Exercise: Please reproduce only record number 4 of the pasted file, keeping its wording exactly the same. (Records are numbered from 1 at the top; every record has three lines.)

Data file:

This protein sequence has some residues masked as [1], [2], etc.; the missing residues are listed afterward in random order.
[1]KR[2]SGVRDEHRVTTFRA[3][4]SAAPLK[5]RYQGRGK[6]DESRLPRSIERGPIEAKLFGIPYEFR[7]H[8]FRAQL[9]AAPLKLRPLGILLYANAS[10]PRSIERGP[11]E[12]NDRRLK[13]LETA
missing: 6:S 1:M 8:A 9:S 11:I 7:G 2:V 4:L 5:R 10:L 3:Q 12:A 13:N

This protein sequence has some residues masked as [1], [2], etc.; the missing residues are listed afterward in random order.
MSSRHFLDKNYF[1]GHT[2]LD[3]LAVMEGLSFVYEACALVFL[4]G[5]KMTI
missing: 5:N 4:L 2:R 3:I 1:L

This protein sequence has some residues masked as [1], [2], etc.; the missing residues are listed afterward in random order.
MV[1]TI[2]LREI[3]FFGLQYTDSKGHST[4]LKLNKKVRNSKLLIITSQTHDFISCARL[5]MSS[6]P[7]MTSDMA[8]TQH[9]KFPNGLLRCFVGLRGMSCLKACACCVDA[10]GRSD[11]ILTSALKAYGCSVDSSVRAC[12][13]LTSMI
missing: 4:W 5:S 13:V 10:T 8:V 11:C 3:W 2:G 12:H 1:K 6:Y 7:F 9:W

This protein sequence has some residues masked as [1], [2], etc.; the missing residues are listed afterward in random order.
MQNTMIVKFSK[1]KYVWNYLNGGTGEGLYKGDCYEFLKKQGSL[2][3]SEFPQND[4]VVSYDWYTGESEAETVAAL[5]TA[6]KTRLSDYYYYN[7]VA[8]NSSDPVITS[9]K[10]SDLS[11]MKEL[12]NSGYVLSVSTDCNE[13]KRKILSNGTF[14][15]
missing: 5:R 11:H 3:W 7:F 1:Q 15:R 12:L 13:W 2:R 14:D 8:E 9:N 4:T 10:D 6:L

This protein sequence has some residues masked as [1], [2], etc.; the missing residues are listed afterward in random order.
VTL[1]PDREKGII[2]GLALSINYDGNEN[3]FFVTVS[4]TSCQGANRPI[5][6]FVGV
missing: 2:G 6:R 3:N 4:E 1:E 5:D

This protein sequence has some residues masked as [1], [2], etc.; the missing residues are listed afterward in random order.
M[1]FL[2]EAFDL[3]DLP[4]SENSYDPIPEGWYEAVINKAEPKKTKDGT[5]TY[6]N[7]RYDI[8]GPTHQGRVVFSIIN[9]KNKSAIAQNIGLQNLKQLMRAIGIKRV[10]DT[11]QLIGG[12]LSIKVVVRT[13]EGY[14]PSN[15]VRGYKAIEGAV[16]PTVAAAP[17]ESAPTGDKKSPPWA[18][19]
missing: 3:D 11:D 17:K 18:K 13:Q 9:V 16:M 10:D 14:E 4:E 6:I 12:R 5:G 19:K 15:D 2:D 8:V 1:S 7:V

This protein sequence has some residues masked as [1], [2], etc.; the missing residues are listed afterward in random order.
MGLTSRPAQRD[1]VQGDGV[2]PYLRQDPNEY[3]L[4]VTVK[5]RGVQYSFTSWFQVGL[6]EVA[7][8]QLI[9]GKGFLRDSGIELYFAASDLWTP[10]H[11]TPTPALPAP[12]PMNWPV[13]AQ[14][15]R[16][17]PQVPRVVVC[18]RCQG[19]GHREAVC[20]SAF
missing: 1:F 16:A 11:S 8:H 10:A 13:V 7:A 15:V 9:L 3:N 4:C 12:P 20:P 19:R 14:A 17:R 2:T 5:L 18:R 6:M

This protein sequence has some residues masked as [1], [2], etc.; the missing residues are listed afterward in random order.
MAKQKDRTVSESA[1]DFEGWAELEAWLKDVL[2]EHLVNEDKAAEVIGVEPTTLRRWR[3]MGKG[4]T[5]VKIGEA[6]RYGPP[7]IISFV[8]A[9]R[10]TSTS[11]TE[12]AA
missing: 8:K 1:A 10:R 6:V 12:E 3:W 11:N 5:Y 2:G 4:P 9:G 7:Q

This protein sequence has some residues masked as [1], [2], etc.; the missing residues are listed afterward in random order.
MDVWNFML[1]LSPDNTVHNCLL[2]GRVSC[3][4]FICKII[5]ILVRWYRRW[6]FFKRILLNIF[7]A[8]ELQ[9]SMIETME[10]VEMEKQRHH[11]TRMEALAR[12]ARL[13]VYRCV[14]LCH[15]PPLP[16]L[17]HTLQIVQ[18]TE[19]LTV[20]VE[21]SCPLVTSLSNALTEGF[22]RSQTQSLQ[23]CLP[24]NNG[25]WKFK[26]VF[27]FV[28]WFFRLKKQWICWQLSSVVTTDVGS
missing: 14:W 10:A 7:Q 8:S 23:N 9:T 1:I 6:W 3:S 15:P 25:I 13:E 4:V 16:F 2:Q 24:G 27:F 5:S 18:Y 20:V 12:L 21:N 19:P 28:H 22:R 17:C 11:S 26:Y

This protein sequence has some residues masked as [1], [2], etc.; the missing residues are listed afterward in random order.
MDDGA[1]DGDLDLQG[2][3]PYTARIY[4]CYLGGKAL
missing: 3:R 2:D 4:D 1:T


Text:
This protein sequence has some residues masked as [1], [2], etc.; the missing residues are listed afterward in random order.
MQNTMIVKFSK[1]KYVWNYLNGGTGEGLYKGDCYEFLKKQGSL[2][3]SEFPQND[4]VVSYDWYTGESEAETVAAL[5]TA[6]KTRLSDYYYYN[7]VA[8]NSSDPVITS[9]K[10]SDLS[11]MKEL[12]NSGYVLSVSTDCNE[13]KRKILSNGTF[14][15]
missing: 5:R 11:H 3:W 7:F 1:Q 15:R 12:L 13:W 2:R 14:D 8:E 9:N 4:T 10:D 6:L